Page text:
Apple took the most aggressive step yet to strip Intel chips from its computers, announcing more powerful homegrown Mac processors alongside an end-to-end revamp of the MacBook Pro.
The company showcased the chips at an event on Monday called “Unleashed” that also included its latest audio products. The new components, called the M1 Pro and M1 Max chips, are 70% faster than its M1 predecessors, the company said.
With the new processors and devices, Apple is aiming squarely at the high-end chips that Intel has provided for the MacBook Pro and other top-end Macs for about 15 years. Last year, Apple started transitioning its low-end Macs to its own M1 Apple Silicon chip. The new chips, however, are a bolder stroke, aiming at far outclassing Intel’s highest-performing products.
The chips include 10 total CPU cores — the components that handle processing — up from the eight in the M1 chip. The 10 cores are split into eight high-performance cores and two cores for tasks that require less energy. That compares to four high-performance and four low-performance cores in the M1.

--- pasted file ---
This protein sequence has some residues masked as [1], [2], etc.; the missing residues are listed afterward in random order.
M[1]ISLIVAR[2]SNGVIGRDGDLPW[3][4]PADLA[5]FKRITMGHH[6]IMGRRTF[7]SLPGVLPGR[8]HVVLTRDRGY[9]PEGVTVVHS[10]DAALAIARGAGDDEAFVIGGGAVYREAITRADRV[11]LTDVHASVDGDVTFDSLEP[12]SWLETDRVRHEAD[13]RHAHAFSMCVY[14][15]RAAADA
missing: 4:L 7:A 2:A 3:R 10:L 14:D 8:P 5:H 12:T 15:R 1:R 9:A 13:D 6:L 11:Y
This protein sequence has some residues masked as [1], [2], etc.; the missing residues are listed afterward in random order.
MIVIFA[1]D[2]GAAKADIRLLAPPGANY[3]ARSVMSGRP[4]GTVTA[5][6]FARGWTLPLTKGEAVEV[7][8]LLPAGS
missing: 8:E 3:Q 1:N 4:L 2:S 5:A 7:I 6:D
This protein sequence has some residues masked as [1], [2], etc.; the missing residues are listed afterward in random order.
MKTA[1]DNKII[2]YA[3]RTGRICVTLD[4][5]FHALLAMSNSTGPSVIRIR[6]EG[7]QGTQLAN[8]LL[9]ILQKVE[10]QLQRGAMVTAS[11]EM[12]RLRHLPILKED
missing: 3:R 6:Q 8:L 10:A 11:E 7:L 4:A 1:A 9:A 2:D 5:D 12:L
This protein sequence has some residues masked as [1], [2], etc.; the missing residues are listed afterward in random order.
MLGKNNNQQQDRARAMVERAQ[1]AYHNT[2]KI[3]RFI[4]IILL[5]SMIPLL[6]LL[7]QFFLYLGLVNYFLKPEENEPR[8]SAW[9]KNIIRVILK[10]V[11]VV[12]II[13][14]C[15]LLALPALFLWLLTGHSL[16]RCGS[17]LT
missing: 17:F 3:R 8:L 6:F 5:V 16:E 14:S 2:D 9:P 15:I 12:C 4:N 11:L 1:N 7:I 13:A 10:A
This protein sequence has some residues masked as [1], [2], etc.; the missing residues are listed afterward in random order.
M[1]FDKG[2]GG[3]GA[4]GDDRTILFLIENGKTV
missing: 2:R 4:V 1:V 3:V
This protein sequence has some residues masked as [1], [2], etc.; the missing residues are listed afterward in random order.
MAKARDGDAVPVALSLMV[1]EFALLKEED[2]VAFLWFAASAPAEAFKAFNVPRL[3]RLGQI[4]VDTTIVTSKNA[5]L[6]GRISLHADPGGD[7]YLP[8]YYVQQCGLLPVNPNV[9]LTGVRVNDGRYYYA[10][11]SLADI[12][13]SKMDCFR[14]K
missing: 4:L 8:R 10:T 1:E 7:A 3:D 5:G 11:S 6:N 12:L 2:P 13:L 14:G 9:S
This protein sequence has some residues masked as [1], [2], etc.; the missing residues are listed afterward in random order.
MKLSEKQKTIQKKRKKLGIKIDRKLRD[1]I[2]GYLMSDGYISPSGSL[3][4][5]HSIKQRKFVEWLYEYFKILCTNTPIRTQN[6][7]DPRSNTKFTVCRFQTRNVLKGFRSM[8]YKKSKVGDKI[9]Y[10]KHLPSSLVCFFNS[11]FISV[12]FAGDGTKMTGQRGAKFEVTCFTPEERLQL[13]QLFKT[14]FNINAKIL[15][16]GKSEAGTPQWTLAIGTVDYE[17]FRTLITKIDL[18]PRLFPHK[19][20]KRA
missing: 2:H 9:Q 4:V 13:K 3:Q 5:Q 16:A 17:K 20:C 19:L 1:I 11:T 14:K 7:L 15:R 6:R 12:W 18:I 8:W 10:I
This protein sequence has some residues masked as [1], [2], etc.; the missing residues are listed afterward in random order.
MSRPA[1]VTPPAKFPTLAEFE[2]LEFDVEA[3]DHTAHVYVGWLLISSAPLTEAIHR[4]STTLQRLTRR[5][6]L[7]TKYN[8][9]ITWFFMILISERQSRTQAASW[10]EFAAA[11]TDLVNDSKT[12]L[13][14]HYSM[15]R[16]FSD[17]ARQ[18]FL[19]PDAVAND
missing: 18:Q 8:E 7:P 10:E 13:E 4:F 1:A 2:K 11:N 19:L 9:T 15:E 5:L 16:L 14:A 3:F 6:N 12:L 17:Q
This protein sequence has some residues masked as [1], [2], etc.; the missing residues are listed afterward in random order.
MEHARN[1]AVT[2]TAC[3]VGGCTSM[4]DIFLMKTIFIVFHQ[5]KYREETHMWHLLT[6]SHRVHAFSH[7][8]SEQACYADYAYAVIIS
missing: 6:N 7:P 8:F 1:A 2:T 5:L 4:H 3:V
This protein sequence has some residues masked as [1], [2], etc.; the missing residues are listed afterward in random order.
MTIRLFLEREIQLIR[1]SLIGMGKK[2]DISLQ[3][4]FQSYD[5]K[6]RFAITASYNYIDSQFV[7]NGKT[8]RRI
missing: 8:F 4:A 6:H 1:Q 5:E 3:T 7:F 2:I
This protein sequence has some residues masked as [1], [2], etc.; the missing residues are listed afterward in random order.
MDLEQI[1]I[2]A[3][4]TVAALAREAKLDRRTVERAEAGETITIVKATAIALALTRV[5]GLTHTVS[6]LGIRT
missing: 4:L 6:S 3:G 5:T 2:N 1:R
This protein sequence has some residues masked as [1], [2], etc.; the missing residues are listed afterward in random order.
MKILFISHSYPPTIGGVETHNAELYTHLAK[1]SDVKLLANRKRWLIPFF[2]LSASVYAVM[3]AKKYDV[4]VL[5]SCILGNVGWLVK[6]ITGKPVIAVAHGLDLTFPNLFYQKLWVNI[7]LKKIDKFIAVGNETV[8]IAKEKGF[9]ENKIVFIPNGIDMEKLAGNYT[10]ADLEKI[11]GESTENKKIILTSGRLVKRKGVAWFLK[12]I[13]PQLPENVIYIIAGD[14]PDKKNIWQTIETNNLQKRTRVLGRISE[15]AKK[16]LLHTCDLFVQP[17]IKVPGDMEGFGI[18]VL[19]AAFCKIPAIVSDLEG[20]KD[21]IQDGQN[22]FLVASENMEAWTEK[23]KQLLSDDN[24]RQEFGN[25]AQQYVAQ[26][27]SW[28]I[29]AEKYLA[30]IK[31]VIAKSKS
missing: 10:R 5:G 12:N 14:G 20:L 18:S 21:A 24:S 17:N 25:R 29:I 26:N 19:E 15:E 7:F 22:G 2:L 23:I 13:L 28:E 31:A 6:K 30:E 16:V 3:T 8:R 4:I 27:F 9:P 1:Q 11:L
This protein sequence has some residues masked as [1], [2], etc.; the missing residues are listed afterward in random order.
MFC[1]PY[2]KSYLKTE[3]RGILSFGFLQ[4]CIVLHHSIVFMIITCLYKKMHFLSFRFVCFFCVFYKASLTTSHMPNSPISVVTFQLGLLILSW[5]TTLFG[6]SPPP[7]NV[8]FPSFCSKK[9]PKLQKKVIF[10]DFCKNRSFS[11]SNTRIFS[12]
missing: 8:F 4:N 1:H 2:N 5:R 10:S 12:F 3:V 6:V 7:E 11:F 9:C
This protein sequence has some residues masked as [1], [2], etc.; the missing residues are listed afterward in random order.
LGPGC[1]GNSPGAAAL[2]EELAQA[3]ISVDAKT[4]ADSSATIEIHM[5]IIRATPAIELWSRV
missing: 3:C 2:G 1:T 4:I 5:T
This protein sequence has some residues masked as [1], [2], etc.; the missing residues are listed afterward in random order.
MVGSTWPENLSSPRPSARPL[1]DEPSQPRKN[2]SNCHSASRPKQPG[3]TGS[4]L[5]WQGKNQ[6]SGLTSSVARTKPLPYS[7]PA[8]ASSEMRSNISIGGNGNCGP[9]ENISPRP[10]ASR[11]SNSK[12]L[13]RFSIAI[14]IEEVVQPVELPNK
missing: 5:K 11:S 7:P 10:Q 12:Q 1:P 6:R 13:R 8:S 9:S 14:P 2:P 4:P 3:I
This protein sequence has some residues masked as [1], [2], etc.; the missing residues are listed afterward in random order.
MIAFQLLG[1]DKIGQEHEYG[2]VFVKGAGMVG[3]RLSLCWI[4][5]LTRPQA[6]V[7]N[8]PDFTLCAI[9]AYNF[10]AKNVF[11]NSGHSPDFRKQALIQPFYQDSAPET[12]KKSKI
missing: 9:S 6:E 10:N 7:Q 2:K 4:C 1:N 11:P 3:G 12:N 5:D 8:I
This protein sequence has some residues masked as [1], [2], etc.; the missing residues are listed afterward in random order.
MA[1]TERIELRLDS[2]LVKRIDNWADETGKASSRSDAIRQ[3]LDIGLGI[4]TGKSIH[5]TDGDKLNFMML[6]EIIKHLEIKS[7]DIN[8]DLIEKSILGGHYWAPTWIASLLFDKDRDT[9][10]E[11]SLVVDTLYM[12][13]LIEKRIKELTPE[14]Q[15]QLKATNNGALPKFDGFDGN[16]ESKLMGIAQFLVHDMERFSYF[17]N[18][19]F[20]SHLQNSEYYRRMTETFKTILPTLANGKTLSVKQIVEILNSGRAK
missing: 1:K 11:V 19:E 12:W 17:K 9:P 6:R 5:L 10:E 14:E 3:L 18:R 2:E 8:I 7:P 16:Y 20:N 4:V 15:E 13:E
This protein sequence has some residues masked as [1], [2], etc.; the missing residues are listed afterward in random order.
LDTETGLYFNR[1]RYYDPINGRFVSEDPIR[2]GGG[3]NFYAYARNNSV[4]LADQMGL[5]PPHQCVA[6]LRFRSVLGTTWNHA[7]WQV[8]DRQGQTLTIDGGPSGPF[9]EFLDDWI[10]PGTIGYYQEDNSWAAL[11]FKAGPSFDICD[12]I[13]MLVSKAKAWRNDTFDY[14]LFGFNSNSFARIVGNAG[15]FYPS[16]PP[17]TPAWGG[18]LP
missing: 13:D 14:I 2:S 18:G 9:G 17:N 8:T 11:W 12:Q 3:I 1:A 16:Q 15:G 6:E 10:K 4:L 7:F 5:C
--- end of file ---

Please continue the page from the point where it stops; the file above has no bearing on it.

Apple is also upping the graphics performance for the M1 Pro and M1 Max, which come with 16 and 32 graphics cores, respectively. That’s up from the seven- or eight-core options offered with the M1 Macs.
Graphics performance is up to four times faster than on the earlier M1 chip, Apple said. The M1 Pro supports 32GB of memory, while the M1 Max has up to 64GB of memory. That’s up from 8GB or 16GB offered with the M1. — (c) 2021 Bloomberg LP